Such has been the speed of digitisation over the past few months that the company that took around 10 years to get its first 10 lakh active clients now aims to grow that number to 20 lakh over the next few months.
Data compiled by NSE showed discount broking firm Zerodha had 24.70 lakh clients at the end of September, making it India’s largest, followed by Upstox at 12.20 lakh. Traditional brokerages ICICI Securities, Angel Broking and HDFC Securities ranked after them in that order with 11.95 lakh, 10 lakh and 8 lakh active clients, respectively.
Ravi Kumar, Co-founder and CEO, Upstox, gives full credit to the government’s Digital India initiative for rapid rise in internet penetration in the country, whose benefit has started trickling down to his own business and those of others.
He said the digital initiatives taken by the government can help improve India’s equity penetration level sharply.
“Digital India has helped to take digital-only platforms deeper by enabling easy access to information about the stock market,” Kumar told ETMarkets.com in an interview.
He sees humungous growth opportunity in the domestic broking business, considering the small size of equity participation. “We can hit the milestone of 20 lakh active clients over the next few months,” he said.
Kumar attributed Upstox’s quick acceptance among clients to its customer-first approach. “Besides, good technology has been an essential ingredient of the business. This is enabling faster decision making and helping us reach out to people in Tier-2 and Tier-3 cities,” he said.
Kumar claims the majority of Upstox’s customers are millennials, and are from Tier- II and III cities, and 80 per cent of the customer base comes from towns such as Nashik, Jaipur, Guntur, Patna, Kannur, Tiruvallur and Nainital, among others.
Upstox does not call itself a discount brokers, a space where the space is getting squeezed with many traditional brokerages launching discount broking arms replicating the Zerodha model.
Kumar acknowledges the intense competition in the business, but feels India is a vast market and will open up room for more players. “Customers are very intelligent and are able to discern between a high-quality service that meets their needs and enhances overall user experience. Our DNA is digital-first in everything we do. It helps us grow and build a rich user experience,” he said.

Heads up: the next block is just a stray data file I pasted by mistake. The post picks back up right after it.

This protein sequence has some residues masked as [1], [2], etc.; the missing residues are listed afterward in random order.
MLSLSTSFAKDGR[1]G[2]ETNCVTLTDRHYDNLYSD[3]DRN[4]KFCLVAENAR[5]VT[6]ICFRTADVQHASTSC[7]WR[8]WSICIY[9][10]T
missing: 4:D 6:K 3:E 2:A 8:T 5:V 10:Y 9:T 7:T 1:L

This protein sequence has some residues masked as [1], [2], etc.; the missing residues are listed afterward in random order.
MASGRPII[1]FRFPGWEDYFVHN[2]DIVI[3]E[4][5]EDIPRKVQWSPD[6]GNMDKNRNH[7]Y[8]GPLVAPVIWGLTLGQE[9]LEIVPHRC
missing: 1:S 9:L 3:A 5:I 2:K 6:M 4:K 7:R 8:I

Yet, he does not rule out some consolidation in the broking businesses going forward. “The differentiator will be in providing unique user experience, service-level offerings and unique educational tools,” he said.
Meanwhile, some brokerages are innovating and creating models, where the fee structure is determined by profit at the client level.
Sharekhan, now owned by French banking major BNP Paribas, in September announced its entry into the discount broking space with Espresso, which charges no fees if a trade ends in losses.
Kumar says key trends being noticed in the broking space of late are the rise of women traders and millennials’ participation, rising popularity of trading on mobile phones and participation in equity from tier-II and III cities.
Upstox claims a 32 per cent growth in account opening by women between April to June 2020, compared with that in the previous quarter. As many as 70 per cent of these women are new-to-market investors. Additionally, more than 35 per cent of women customers are housewives.
“Demand for financial independence, increasing need to share household expenses due to rampant pay cuts and layoffs, rising gold prices, low returns on bank fixed deposits and real estate investments and attractive stock valuations since late March have all led to a rise in the number of new equity investors in general and women investors in particular,” Kumar said.
“People are increasingly zeroing in on different avenues to invest in and looking at equity as one of the potential options,” he said.